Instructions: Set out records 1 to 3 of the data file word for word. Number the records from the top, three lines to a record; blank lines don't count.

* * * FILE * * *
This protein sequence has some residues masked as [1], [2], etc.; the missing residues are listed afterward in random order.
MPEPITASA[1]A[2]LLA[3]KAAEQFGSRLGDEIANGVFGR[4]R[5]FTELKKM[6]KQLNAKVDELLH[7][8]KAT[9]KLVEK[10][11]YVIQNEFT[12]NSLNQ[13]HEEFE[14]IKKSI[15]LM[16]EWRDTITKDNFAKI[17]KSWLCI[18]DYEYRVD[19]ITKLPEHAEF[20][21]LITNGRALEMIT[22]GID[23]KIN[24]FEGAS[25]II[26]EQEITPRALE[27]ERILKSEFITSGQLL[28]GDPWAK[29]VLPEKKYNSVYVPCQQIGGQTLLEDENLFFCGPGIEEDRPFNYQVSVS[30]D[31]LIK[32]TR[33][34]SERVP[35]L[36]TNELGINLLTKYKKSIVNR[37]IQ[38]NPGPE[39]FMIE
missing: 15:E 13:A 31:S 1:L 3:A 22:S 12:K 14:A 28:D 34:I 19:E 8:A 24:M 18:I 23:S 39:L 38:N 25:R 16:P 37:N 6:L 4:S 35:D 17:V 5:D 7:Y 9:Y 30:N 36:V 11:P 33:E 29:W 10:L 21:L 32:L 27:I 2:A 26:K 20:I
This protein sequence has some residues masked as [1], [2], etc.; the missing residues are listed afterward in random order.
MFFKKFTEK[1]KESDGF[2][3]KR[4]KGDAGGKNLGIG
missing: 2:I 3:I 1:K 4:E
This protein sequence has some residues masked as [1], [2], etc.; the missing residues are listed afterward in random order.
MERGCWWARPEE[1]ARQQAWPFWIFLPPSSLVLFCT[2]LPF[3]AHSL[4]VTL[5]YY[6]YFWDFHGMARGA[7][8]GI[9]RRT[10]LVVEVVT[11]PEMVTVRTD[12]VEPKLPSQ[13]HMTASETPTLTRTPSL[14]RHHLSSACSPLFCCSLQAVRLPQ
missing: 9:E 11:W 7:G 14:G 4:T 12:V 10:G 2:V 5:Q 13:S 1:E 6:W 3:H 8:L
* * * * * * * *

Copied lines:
This protein sequence has some residues masked as [1], [2], etc.; the missing residues are listed afterward in random order.
MPEPITASA[1]A[2]LLA[3]KAAEQFGSRLGDEIANGVFGR[4]R[5]FTELKKM[6]KQLNAKVDELLH[7][8]KAT[9]KLVEK[10][11]YVIQNEFT[12]NSLNQ[13]HEEFE[14]IKKSI[15]LM[16]EWRDTITKDNFAKI[17]KSWLCI[18]DYEYRVD[19]ITKLPEHAEF[20][21]LITNGRALEMIT[22]GID[23]KIN[24]FEGAS[25]II[26]EQEITPRALE[27]ERILKSEFITSGQLL[28]GDPWAK[29]VLPEKKYNSVYVPCQQIGGQTLLEDENLFFCGPGIEEDRPFNYQVSVS[30]D[31]LIK[32]TR[33][34]SERVP[35]L[36]TNELGINLLTKYKKSIVNR[37]IQ[38]NPGPE[39]FMIE
missing: 15:E 13:A 31:S 1:L 3:A 22:S 12:K 14:A 28:D 34:I 19:E 8:A 24:M 18:I 23:S 39:L 38:N 25:R 16:P 37:N 6:L 4:S 35:D 17:V 5:D 7:Y 9:Y 30:N 36:V 11:P 33:E 29:W 10:L 21:L 32:L 27:I 2:A 26:K 20:I
This protein sequence has some residues masked as [1], [2], etc.; the missing residues are listed afterward in random order.
MFFKKFTEK[1]KESDGF[2][3]KR[4]KGDAGGKNLGIG
missing: 2:I 3:I 1:K 4:E
This protein sequence has some residues masked as [1], [2], etc.; the missing residues are listed afterward in random order.
MERGCWWARPEE[1]ARQQAWPFWIFLPPSSLVLFCT[2]LPF[3]AHSL[4]VTL[5]YY[6]YFWDFHGMARGA[7][8]GI[9]RRT[10]LVVEVVT[11]PEMVTVRTD[12]VEPKLPSQ[13]HMTASETPTLTRTPSL[14]RHHLSSACSPLFCCSLQAVRLPQ
missing: 9:E 11:W 7:G 14:G 4:T 12:V 10:G 2:V 5:Q 13:S 1:E 6:W 3:H 8:L